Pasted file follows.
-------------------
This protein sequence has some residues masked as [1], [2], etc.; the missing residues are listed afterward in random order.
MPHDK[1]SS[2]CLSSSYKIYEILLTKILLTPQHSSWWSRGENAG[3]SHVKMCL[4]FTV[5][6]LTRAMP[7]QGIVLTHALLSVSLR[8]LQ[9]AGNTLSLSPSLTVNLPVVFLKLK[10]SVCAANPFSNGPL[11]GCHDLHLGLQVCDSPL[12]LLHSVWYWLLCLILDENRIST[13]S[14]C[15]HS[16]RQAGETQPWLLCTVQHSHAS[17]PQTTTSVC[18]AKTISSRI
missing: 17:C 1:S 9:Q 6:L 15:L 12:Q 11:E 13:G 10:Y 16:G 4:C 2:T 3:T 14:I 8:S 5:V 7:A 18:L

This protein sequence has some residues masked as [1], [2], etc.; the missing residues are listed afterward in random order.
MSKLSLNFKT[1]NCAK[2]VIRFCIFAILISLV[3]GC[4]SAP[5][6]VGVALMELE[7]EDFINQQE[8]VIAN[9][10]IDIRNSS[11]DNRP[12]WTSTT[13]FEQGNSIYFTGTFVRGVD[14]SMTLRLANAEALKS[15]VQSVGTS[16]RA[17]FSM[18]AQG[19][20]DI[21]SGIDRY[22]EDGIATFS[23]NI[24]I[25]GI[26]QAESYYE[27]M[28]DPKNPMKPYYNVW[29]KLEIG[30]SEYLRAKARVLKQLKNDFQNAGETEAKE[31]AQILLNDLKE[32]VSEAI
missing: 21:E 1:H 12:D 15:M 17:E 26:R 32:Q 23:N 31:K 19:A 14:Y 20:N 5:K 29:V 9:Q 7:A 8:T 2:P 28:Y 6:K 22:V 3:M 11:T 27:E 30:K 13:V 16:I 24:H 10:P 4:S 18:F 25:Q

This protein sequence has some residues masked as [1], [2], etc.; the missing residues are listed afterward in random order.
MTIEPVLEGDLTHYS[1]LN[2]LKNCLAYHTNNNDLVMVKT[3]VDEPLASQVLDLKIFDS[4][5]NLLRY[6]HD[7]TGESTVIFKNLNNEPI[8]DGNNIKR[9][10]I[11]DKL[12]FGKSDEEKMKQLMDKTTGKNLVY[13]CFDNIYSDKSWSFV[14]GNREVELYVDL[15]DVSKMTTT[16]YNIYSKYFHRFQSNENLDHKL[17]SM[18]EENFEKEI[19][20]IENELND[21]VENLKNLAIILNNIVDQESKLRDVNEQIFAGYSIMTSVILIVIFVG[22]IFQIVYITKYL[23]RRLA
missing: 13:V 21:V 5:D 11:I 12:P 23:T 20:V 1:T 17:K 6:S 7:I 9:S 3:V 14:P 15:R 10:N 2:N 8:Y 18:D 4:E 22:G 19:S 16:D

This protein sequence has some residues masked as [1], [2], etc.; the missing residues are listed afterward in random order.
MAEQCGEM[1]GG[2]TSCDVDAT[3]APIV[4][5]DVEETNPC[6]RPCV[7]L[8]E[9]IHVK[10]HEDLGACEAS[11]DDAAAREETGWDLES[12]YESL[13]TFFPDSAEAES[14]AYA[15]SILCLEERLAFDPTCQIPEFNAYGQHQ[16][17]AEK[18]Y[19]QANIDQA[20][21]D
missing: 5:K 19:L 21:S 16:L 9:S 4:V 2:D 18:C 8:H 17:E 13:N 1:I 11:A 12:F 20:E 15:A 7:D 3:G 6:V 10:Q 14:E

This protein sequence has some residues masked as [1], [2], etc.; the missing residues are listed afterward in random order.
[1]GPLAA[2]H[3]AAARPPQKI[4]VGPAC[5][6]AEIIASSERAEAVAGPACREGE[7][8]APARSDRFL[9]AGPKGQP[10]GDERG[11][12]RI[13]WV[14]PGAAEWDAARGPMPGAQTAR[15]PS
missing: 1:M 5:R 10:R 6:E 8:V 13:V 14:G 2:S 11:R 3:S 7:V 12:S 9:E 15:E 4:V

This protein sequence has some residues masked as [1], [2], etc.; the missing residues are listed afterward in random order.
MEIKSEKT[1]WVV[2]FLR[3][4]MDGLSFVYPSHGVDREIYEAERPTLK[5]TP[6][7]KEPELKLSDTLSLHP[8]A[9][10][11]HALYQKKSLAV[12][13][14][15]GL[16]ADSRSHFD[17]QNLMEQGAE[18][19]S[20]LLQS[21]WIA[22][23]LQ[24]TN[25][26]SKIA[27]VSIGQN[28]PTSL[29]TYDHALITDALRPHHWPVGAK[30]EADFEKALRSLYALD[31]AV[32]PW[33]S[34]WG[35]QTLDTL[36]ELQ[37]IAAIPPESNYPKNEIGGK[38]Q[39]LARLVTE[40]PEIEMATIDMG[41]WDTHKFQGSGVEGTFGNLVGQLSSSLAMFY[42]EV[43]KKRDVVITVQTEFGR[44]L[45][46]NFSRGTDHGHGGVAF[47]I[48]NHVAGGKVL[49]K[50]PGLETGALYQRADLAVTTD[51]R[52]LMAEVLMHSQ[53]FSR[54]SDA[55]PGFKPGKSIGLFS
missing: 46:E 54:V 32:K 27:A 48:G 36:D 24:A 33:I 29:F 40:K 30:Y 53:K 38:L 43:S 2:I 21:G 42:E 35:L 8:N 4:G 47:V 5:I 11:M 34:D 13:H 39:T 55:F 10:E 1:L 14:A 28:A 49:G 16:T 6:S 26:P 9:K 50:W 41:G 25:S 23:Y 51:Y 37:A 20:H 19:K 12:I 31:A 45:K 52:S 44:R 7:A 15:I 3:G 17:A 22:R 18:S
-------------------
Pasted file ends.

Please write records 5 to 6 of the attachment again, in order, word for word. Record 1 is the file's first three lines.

This protein sequence has some residues masked as [1], [2], etc.; the missing residues are listed afterward in random order.
[1]GPLAA[2]H[3]AAARPPQKI[4]VGPAC[5][6]AEIIASSERAEAVAGPACREGE[7][8]APARSDRFL[9]AGPKGQP[10]GDERG[11][12]RI[13]WV[14]PGAAEWDAARGPMPGAQTAR[15]PS
missing: 1:M 5:R 10:R 6:E 8:V 13:V 14:G 2:S 11:R 3:S 7:V 12:S 9:E 15:E 4:V

This protein sequence has some residues masked as [1], [2], etc.; the missing residues are listed afterward in random order.
MEIKSEKT[1]WVV[2]FLR[3][4]MDGLSFVYPSHGVDREIYEAERPTLK[5]TP[6][7]KEPELKLSDTLSLHP[8]A[9][10][11]HALYQKKSLAV[12][13][14][15]GL[16]ADSRSHFD[17]QNLMEQGAE[18][19]S[20]LLQS[21]WIA[22][23]LQ[24]TN[25][26]SKIA[27]VSIGQN[28]PTSL[29]TYDHALITDALRPHHWPVGAK[30]EADFEKALRSLYALD[31]AV[32]PW[33]S[34]WG[35]QTLDTL[36]ELQ[37]IAAIPPESNYPKNEIGGK[38]Q[39]LARLVTE[40]PEIEMATIDMG[41]WDTHKFQGSGVEGTFGNLVGQLSSSLAMFY[42]EV[43]KKRDVVITVQTEFGR[44]L[45][46]NFSRGTDHGHGGVAF[47]I[48]NHVAGGKVL[49]K[50]PGLETGALYQRADLAVTTD[51]R[52]LMAEVLMHSQ[53]FSR[54]SDA[55]PGFKPGKSIGLFS
missing: 46:E 54:V 32:K 27:A 48:G 36:D 24:A 33:I 29:F 40:K 30:Y 53:K 38:L 43:S 2:I 21:G 42:E 35:L 8:N 4:G 47:V 5:I 11:M 34:D 13:H 39:T 55:F 10:E 1:L 14:A 28:A 49:G 16:T 6:S 26:P 9:K 50:W 41:G 25:S 23:Y 51:Y 37:A 20:H 19:K 12:I 31:A 45:K 52:S 44:R 7:A 15:I 3:G 17:A 22:R 18:S